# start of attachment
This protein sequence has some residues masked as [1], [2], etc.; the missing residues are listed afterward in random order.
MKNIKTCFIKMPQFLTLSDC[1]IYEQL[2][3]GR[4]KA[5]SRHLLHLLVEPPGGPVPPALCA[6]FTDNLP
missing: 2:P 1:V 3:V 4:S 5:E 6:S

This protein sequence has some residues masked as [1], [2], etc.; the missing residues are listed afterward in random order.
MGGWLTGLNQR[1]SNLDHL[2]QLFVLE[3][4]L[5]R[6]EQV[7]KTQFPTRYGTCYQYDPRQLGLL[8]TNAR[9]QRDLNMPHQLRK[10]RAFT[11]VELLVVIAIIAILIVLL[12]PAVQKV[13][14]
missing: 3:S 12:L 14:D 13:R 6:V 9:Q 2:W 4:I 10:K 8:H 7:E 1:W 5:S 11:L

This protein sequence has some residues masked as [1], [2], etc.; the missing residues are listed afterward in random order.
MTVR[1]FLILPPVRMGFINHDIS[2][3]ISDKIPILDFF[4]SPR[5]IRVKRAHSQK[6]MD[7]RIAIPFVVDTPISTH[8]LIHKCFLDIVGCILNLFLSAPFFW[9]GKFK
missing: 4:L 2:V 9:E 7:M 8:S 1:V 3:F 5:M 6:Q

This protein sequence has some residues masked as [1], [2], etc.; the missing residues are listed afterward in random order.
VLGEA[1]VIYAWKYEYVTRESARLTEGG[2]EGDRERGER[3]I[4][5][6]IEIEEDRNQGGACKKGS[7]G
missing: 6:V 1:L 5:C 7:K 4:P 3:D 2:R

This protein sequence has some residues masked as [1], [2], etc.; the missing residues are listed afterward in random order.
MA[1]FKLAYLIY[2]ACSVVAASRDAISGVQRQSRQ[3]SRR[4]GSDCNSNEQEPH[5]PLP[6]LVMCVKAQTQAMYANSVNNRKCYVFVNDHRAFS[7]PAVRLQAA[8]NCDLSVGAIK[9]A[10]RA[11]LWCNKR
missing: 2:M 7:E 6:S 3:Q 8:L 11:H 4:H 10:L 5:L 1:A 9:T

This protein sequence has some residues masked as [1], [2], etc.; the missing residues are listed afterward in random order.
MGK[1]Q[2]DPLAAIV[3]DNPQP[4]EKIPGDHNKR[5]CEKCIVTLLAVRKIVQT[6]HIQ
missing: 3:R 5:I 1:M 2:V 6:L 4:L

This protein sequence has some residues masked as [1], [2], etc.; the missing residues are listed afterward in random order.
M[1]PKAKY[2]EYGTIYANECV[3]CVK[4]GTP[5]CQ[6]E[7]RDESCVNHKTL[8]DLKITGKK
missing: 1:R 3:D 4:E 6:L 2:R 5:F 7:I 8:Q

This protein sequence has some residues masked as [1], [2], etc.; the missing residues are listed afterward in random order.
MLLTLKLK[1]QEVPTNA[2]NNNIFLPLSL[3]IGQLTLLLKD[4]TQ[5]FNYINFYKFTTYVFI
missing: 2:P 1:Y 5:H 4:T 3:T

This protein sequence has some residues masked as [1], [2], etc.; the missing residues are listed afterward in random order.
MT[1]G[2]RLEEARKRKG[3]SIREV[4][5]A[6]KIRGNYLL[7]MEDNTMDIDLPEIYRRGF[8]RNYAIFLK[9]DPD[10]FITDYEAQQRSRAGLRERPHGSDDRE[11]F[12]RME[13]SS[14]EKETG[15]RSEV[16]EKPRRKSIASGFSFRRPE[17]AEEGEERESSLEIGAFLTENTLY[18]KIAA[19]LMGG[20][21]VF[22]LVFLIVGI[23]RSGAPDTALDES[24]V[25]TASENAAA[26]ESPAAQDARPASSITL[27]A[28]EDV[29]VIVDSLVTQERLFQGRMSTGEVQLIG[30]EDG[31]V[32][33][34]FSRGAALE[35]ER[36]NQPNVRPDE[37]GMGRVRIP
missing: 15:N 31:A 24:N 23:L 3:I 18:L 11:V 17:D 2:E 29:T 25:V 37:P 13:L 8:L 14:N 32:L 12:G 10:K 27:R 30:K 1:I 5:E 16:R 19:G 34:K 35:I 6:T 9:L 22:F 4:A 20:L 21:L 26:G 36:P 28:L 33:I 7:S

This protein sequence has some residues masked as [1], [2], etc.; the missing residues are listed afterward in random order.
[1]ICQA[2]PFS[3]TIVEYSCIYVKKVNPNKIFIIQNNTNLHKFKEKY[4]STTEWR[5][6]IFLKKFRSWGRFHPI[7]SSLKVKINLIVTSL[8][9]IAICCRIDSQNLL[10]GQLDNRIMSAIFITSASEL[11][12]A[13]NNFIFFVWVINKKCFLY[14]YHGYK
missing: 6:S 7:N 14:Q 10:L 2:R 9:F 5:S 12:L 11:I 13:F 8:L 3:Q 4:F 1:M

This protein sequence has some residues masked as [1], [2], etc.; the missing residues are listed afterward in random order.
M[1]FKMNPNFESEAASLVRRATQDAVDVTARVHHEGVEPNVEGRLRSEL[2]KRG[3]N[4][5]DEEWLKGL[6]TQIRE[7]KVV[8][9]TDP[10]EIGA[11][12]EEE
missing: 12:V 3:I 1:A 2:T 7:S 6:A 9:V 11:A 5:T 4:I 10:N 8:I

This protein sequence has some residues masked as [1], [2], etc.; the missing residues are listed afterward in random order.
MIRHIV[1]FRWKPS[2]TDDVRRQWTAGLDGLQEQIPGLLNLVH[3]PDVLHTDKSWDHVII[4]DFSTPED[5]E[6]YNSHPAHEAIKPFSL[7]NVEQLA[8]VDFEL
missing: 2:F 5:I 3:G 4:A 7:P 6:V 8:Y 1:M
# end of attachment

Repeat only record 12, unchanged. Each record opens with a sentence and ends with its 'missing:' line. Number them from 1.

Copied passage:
This protein sequence has some residues masked as [1], [2], etc.; the missing residues are listed afterward in random order.
MIRHIV[1]FRWKPS[2]TDDVRRQWTAGLDGLQEQIPGLLNLVH[3]PDVLHTDKSWDHVII[4]DFSTPED[5]E[6]YNSHPAHEAIKPFSL[7]NVEQLA[8]VDFEL
missing: 2:F 5:I 3:G 4:A 7:P 6:V 8:Y 1:M